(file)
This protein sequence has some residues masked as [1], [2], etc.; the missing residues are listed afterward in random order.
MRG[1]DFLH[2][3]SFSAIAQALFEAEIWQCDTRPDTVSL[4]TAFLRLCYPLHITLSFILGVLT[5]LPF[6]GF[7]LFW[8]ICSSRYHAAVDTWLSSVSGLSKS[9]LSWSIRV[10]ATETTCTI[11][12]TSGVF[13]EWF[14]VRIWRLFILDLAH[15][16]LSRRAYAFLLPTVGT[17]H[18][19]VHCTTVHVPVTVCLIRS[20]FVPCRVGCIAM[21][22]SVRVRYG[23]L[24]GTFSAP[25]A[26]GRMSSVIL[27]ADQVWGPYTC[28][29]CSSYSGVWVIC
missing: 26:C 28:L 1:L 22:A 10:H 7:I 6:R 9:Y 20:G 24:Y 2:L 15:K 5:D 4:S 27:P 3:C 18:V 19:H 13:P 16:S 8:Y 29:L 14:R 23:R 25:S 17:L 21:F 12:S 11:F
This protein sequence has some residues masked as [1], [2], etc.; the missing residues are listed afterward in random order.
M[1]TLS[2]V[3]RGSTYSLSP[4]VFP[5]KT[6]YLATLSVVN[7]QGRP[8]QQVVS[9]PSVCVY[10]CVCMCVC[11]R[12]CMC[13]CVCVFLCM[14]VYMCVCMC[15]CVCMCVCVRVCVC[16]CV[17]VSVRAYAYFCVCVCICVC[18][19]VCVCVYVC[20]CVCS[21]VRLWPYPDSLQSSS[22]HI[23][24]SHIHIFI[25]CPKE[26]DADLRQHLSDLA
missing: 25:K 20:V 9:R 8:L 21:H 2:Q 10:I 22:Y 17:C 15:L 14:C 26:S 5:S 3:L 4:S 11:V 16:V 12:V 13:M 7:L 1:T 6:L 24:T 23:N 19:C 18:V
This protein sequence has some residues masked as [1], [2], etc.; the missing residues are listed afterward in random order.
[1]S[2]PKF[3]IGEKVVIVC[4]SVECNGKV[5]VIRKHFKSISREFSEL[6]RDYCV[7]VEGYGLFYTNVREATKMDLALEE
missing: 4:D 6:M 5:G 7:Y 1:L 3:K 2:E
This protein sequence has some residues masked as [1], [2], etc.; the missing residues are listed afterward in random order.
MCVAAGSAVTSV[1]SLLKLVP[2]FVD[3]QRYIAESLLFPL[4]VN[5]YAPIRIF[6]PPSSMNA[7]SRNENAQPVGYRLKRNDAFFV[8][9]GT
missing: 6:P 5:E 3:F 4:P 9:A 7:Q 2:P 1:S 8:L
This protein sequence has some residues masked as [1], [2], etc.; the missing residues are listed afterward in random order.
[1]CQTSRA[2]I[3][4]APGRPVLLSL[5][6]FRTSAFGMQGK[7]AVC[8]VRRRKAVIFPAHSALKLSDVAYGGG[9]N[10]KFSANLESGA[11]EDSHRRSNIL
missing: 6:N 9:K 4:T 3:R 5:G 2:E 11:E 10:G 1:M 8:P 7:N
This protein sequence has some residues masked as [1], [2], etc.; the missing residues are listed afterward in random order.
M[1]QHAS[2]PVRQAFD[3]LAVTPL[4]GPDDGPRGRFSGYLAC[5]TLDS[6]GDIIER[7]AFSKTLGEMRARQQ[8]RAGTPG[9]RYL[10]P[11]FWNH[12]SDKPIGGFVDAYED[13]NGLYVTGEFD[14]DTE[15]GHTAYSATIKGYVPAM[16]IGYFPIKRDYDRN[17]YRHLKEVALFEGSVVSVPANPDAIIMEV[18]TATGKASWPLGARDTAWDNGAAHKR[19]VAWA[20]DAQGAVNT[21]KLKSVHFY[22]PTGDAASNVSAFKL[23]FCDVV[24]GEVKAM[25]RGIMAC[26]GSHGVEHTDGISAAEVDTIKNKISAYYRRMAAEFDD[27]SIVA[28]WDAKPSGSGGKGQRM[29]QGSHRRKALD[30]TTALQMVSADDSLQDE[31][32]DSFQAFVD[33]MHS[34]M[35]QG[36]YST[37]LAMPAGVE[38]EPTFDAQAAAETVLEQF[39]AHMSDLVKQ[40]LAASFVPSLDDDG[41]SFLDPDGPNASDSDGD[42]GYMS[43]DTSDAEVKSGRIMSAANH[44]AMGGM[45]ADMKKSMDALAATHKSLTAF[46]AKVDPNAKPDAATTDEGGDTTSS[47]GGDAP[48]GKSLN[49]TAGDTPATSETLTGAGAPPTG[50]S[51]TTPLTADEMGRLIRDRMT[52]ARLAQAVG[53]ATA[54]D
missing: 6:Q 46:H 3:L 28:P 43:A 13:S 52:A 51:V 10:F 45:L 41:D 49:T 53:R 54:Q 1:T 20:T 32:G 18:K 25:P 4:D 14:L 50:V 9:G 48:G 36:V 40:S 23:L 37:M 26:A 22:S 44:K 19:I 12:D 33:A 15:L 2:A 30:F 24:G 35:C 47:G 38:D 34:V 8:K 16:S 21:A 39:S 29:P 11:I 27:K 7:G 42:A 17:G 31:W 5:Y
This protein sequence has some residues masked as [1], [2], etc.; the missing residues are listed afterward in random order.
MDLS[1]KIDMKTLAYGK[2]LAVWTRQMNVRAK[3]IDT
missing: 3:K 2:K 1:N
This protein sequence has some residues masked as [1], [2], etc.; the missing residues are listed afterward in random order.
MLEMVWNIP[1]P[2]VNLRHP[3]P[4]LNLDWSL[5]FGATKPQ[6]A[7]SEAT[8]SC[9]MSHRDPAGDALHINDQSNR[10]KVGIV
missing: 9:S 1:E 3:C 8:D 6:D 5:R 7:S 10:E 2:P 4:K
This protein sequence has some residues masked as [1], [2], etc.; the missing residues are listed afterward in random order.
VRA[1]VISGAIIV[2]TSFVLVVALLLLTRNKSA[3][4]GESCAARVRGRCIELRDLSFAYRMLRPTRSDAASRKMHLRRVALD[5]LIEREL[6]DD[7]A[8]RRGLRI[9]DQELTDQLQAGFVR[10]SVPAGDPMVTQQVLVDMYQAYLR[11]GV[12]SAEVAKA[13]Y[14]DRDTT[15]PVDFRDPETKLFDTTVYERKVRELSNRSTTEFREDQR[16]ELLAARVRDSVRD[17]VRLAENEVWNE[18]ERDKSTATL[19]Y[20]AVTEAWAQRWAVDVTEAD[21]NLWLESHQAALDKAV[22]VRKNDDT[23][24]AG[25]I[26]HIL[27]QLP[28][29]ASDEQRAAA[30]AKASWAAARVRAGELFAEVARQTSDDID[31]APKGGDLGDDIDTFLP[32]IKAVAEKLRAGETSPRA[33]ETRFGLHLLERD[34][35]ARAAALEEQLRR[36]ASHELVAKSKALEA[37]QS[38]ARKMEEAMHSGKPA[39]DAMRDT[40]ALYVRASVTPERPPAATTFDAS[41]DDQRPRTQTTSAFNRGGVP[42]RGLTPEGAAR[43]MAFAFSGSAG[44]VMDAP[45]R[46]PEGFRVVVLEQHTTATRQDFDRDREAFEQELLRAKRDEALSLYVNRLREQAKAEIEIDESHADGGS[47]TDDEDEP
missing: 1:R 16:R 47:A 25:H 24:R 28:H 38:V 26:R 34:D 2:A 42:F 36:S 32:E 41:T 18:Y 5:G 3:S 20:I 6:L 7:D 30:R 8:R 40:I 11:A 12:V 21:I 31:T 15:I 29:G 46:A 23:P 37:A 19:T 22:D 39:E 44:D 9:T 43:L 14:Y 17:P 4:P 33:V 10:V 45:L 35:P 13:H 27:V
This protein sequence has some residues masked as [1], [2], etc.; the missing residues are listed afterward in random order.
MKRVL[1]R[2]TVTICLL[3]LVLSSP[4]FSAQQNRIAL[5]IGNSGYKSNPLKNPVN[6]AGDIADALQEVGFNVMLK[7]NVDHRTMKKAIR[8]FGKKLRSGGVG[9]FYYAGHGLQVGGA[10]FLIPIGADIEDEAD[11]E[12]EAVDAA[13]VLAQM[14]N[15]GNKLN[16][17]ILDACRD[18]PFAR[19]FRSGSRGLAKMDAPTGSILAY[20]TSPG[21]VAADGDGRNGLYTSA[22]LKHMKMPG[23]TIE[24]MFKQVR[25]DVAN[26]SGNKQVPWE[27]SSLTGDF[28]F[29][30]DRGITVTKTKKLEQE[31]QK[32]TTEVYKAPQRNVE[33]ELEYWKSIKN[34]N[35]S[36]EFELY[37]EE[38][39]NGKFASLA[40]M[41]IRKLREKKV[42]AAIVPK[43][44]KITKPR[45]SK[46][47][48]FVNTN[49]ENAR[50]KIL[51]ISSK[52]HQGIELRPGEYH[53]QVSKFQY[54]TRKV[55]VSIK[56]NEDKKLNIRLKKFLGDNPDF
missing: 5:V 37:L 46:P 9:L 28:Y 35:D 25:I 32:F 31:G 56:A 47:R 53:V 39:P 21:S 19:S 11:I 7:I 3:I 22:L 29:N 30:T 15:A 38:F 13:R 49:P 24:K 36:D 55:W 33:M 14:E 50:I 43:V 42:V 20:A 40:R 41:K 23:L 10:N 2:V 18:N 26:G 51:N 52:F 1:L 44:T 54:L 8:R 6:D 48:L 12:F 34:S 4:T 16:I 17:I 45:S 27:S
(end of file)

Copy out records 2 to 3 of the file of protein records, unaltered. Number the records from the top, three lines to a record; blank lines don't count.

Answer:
This protein sequence has some residues masked as [1], [2], etc.; the missing residues are listed afterward in random order.
M[1]TLS[2]V[3]RGSTYSLSP[4]VFP[5]KT[6]YLATLSVVN[7]QGRP[8]QQVVS[9]PSVCVY[10]CVCMCVC[11]R[12]CMC[13]CVCVFLCM[14]VYMCVCMC[15]CVCMCVCVRVCVC[16]CV[17]VSVRAYAYFCVCVCICVC[18][19]VCVCVYVC[20]CVCS[21]VRLWPYPDSLQSSS[22]HI[23][24]SHIHIFI[25]CPKE[26]DADLRQHLSDLA
missing: 25:K 20:V 9:R 8:L 21:H 2:Q 10:I 22:Y 17:C 15:L 14:C 26:S 5:S 3:L 4:S 11:V 16:V 12:V 13:M 7:L 1:T 6:L 24:T 23:N 19:C 18:V
This protein sequence has some residues masked as [1], [2], etc.; the missing residues are listed afterward in random order.
[1]S[2]PKF[3]IGEKVVIVC[4]SVECNGKV[5]VIRKHFKSISREFSEL[6]RDYCV[7]VEGYGLFYTNVREATKMDLALEE
missing: 4:D 6:M 5:G 7:Y 1:L 3:K 2:E